She set the cucumber down on the cutting board, then placed a sweet pepper about the size of her thumb beside it. Which one does he most resemble?

Alicia laughed. Please. You’re embarrassing me, and there’s not even anyone else here to overhear.

Sasha waggled her eyebrows. The answer is ‘cucumber’ then.

The answer was definitely ‘cucumber’, though Alicia still couldn’t bring herself to say it out loud. Not at work, anyway.

And her silence confirms it, Sasha said, apparently to herself. So… You ready for tonight? She flashed Alicia a big grin.

You mean this evening?

Evening. Night. Whatever. You know, if you wanted you could always invite me to stay overnight. Then I could see the show your neighbor puts on for myself.

I bet you’d love that, Alicia said, which is exactly why I’d rather spend the night alone with my ghost.

Still receiving visitors from the Great Beyond, huh? Sasha brought her knife down on the cucumber she’d compared to Liam just moments ago.

Just one visitor, I think. And frankly, I’m probably imagining that. Alicia laughed, mostly so Sasha wouldn’t think she was crazy.

I don’t see why you think that, unless you have a history of serious delusions you didn’t tell me about. She tapped the side of her head. "I have a very vivid imagination, and the only time I’ve ever imagined someone standing over my bed was the time I woke up from a dream about Johnny Depp. Sadly, I knew it was too good to be true, even at the time."

A little shiver raced down Alicia’s spine as she recalled the night – early morning, really – she’d woken up to the sensation of being watched.

When she’d first opened her eyes, she’d glimpsed the glowing outline of a person standing at the foot of her bed, a pale silhouette against the pre-dawn light, the shape of a person that almost appeared to be made out of cold, white light itself. It had only lasted for a split second though, and by the time she’d finished blinking sleep from her eyes, there’d been no sign of anyone.

"Well, I’d like to think I imagined it."

Sasha nodded and donned a sly grin. Not so fun being watched when you think you’re alone, huh?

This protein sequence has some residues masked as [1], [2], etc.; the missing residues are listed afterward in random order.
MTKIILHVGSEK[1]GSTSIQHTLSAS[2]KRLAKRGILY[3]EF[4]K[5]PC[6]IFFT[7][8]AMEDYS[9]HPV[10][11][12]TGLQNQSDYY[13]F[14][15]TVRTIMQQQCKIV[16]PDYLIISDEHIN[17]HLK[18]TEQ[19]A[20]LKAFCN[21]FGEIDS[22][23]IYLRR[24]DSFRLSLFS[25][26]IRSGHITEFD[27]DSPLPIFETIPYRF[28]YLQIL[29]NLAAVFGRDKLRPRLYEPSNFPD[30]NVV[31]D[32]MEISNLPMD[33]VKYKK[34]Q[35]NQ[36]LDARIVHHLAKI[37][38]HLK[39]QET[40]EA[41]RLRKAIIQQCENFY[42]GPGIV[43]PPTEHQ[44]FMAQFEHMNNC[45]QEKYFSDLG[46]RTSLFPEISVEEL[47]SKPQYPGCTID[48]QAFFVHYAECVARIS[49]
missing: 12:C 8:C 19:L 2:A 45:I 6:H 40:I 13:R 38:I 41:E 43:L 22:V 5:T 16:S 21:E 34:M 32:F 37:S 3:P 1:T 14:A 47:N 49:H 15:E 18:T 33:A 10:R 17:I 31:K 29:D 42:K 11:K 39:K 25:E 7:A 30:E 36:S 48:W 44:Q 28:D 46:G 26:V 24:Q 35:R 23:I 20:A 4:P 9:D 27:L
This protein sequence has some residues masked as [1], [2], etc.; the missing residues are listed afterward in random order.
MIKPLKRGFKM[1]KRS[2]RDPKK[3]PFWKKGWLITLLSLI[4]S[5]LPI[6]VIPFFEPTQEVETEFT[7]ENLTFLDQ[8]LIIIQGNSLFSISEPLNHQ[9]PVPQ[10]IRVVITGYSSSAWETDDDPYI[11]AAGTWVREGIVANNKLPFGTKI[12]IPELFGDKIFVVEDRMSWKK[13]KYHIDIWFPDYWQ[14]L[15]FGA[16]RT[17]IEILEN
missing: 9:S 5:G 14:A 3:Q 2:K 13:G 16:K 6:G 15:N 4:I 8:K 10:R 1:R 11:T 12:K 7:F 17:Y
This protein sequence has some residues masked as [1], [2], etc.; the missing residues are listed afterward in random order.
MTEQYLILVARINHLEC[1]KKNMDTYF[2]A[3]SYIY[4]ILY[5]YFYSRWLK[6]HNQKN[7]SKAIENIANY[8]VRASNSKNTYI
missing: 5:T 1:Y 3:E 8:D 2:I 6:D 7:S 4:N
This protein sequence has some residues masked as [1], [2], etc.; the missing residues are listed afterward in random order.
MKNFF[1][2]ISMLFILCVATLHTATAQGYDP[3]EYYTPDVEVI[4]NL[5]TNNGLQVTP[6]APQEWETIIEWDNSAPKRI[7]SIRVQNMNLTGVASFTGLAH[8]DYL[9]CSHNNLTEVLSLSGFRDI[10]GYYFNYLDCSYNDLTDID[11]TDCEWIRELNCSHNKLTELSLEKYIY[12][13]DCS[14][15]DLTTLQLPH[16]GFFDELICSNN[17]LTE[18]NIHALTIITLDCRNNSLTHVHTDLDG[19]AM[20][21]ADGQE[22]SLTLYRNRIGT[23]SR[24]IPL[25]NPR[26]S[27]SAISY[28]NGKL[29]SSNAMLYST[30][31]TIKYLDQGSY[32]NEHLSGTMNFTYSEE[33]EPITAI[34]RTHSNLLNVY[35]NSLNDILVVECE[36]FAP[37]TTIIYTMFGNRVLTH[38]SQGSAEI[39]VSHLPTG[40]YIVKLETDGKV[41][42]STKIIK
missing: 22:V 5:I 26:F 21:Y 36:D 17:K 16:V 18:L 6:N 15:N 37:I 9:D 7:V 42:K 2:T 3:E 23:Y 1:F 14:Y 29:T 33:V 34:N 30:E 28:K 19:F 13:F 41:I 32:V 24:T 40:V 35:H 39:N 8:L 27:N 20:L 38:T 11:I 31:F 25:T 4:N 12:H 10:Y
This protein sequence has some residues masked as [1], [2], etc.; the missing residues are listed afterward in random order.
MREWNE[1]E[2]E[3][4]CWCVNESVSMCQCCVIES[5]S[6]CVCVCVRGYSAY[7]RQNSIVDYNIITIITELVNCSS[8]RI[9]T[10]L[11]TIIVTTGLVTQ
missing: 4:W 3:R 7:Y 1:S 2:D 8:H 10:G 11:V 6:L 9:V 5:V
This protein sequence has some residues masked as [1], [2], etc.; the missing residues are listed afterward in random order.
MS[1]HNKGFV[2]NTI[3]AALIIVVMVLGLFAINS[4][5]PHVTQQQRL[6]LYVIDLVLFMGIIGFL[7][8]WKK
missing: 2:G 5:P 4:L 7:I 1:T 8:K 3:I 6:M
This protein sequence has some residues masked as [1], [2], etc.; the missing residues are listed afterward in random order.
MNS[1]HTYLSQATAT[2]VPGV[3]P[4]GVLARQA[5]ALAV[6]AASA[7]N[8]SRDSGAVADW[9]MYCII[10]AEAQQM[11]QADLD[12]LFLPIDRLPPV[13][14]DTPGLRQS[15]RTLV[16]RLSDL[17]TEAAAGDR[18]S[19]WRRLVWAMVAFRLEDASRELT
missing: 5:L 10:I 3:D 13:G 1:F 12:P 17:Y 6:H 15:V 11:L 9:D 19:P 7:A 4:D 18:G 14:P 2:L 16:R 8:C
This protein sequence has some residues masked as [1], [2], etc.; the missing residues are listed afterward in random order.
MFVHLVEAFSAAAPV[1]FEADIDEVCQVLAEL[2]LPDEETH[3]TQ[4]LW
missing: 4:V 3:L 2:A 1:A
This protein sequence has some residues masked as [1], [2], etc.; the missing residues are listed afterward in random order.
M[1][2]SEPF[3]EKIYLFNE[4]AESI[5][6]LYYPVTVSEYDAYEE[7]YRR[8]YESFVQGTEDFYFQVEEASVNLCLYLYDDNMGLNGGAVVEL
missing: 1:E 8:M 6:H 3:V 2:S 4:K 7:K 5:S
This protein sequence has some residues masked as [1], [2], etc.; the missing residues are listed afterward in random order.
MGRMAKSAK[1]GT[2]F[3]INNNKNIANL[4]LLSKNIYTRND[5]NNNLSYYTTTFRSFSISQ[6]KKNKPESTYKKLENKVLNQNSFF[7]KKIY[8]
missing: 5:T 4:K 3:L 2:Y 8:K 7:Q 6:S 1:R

Very funny. For your information, that incident would’ve been a lot less scary if the person – or whatever it was – had been on the other side of a window instead of in my bedroom.

Maybe you should get a dog, Sasha suggested. Adopt one from the county shelter or something.

"You know, I might just do that. It’d be nice to have a companion … someone to alert me if anyone ever actually does sneak into my house. And don’t they say that animals can sense spirits?"

Hell if I know. Sasha shrugged. "I was thinking that if you had a dog, you could ‘accidentally’ let him loose in your neighbor’s yard. Then you’d have an excuse to go over there, and next thing you know you’d be talking and … bam! She snapped her fingers, sending a fleck of chopped pepper flying. You’re in cucumber country before you know it."

Alicia sighed. You’re always scheming, aren’t you?

I know the menu here like the back of my own hand – I could make it all in my sleep. I have to occupy my mind somehow while I’m cooking.

Okay, just promise me that if you come up with anything too crazy, you won’t try it tonight when you come over. I’ve got to get back to the main house – I’m supposed to be meeting a bride-to-be any minute now.

Sasha flashed a suspiciously quiet smile, and as Alicia left the restaurant, she thought she heard her mutter something that sounded a lot like ‘I make no promises’.

Much like the incident when she’d woken to see a figure at the end of her bed, Alicia hoped she’d only imagined it.

Back outside, she strolled down the pathway, walking at a leisurely pace despite her appointment. The canopy of wisteria-swathed branches was so beautiful it demanded that she slow down a little, imagining that she existed in a different time. That was the real Southern charm she’d quickly become addicted to: natural beauty, and taking the time to savor it.

She rounded the front of the plantation house – a stately structure if there ever was one, complete with crisp white siding and tall columns that supported two porches, one on the first and second story each. She was about to climb the set of stairs that led up to the first-story porch when something caught her eye.

To the right, around the corner of the house, stood a woman. Alicia’s attention was snared by the sight of her ivory-colored skirt – one of the long, maxi-styled ones she’d always loved for their comfort-factor – flapping in the breeze.

She veered to the right, heading for the stretch of perfectly-manicured lawn beside the house. Tours didn’t start for another half hour, so chances were the woman was the bride Alicia was supposed to be meeting with.

The light breeze rolled over the plantation yard, carrying the earthy, slightly damp scent of Spanish moss. She closed her eyes and inhaled, sighing a moment later. There was no question about it: she loved her new job. It beat working in the city as a hotel event coordinator hands down. The atmosphere was simply without comparison.

Sure, she missed the convenience of the city – there, anything and everything had been available 24/7, while in Riley, most things were closed by 9 or 10

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  • (5/5)
    Enjoyed reading this book. Liked that both were watching each other and wanting to meet. Can't wait to read the others in this series.